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Fleet takes center stage 

With about 150 employees and four locations, FilterBoxx has a big presence in Canada. The executive team and engineers work from the main office in Calgary. The main rental fleet and service team is based in Stony Plain, Alberta. An office in Grande Prairie, Alberta, serves northeast British Columbia and northwest Alberta. There are also salespeople and applications engineers in Toronto. 

Most business comes from the Combo rental side, setting up units and providing regular service for gas, oil and mining workers. Between 60 and 70 rental units are typically on sites each season. 

“The majority of large man camps in Alberta have our systems,” Slough explains. “We have a number of different types of units in that group. Our most popular is the Rig Combo. It has a combination water plant, wastewater treatment plant, power generation, light tower, industrial laundry and washroom facility combined in a single skid.” 

Typically companies rent for the season and move the units with their own roll-off trucks as job sites change. FilterBoxx workers prepare them for transportation, then set them up again on the new site. Workers make regular service calls to test the equipment, record information and do routine maintenance and repairs for smaller systems. A FilterBoxx technician stays on site full-time with larger systems to provide the same services and oversee the operation, just as a municipal worker takes care of a city’s treatment plant.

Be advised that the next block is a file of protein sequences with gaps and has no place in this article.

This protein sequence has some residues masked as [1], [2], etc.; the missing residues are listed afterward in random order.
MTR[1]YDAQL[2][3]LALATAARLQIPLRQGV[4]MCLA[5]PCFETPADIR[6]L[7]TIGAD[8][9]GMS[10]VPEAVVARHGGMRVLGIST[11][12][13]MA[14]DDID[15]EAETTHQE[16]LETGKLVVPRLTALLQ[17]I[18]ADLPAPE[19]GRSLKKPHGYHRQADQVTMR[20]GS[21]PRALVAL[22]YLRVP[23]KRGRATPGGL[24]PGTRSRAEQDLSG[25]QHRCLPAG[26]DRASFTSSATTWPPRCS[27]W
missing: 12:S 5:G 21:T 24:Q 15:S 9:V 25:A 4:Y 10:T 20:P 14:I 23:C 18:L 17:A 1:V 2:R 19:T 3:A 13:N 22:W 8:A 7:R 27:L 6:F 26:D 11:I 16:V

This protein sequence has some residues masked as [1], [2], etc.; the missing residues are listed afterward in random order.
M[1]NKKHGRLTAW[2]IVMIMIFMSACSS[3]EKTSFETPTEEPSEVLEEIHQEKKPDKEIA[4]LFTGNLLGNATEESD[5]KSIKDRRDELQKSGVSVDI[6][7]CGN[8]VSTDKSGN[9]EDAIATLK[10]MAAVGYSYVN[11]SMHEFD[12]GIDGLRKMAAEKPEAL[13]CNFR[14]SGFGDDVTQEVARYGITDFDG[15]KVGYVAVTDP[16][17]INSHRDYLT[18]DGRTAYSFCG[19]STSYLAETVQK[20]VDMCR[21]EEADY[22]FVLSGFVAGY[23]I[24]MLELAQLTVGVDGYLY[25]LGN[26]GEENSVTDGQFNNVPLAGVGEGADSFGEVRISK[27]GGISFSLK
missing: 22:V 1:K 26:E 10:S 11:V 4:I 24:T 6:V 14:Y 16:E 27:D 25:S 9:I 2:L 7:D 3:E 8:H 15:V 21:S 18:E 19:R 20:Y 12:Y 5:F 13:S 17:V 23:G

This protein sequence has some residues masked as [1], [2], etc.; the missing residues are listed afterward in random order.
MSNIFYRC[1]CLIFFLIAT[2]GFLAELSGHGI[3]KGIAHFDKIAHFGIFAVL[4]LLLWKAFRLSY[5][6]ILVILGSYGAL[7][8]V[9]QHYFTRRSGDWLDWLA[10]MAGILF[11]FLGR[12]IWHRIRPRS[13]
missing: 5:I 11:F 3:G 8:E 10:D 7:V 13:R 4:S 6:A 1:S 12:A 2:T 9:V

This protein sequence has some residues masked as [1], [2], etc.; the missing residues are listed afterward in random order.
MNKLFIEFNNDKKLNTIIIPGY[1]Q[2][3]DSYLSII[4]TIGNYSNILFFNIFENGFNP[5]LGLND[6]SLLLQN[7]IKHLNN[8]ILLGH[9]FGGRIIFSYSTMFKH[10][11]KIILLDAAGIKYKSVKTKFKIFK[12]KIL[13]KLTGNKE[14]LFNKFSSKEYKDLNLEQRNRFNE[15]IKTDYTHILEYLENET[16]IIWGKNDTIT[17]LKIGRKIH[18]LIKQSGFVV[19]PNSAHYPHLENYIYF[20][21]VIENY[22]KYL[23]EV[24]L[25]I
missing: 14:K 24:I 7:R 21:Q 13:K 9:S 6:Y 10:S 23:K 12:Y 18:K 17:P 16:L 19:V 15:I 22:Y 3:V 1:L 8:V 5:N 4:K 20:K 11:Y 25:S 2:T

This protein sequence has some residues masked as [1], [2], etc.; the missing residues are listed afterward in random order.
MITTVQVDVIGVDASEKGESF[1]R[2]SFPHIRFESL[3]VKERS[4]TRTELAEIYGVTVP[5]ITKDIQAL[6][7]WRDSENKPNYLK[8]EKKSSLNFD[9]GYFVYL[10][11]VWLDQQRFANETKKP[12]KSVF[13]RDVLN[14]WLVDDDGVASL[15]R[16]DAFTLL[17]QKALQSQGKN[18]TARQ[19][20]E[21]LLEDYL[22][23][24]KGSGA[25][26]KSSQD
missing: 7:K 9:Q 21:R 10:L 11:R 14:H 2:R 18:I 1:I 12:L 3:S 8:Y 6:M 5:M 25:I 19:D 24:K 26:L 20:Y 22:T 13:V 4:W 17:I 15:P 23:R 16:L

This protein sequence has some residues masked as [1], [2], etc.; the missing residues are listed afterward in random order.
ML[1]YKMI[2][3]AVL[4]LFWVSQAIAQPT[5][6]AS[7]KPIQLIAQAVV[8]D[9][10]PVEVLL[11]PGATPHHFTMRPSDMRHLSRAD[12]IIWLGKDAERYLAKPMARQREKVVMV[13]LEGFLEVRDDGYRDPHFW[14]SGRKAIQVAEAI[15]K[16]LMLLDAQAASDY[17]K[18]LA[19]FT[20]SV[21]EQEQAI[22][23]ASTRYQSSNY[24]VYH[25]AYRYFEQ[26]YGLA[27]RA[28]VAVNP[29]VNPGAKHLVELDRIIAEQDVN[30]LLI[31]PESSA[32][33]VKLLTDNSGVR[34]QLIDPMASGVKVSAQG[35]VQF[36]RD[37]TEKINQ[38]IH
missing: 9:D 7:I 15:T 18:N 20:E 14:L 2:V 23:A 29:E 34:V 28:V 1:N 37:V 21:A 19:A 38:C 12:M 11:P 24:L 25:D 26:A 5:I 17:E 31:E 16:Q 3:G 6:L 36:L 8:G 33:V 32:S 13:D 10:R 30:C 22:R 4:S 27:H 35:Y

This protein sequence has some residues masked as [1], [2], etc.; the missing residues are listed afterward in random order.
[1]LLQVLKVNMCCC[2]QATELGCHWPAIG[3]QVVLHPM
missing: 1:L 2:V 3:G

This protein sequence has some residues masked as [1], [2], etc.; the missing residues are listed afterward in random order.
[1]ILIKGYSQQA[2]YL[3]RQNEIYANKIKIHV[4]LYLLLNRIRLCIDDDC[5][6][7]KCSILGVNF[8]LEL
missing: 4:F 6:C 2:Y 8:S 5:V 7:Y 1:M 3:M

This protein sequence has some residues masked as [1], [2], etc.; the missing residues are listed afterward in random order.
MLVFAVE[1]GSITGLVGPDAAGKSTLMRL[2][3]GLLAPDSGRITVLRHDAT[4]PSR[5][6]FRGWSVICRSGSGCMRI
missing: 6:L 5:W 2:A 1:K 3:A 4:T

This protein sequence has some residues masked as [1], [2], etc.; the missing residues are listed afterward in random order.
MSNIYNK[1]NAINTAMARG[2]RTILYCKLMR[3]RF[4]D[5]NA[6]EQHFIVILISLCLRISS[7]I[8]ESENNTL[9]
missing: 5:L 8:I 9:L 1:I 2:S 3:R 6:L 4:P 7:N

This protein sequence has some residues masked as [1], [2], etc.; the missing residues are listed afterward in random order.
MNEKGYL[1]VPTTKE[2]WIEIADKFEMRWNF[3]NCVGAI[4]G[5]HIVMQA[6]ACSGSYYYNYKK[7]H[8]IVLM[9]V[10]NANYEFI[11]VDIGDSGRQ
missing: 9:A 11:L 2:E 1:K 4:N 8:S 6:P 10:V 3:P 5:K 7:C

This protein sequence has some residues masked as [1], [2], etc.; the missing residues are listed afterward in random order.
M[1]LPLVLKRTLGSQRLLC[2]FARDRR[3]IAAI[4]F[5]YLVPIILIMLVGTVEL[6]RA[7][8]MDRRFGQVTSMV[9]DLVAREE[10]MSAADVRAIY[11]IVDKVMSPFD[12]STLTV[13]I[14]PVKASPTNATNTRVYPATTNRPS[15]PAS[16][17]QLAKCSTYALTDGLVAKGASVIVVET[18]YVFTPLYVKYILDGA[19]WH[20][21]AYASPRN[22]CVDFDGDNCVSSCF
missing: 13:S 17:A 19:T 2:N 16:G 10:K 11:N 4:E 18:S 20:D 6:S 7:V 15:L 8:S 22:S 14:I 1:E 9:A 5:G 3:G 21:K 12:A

On the capital side, FilterBoxx offers standard systems with its proprietary engineering built by Canadian fabricators. They use a variety of pumps including Endress+Hauser instrumentation and a variety of pumps from Goulds, Grundfos and Zoeller. Combo units with generators include either Cummins or John Deere diesel engines. 

“We have a basic line of instrumentation, but if a client has a specific branding requirement to fit with the rest of the equipment on site we can customize to adapt,” Slough says. “Our standard may use Endress+Hauser equipment, for example. But the client may have Rosemount Analytical equipment (Emerson Process Management) on their site, and may want to have that consistency for their own service personnel.”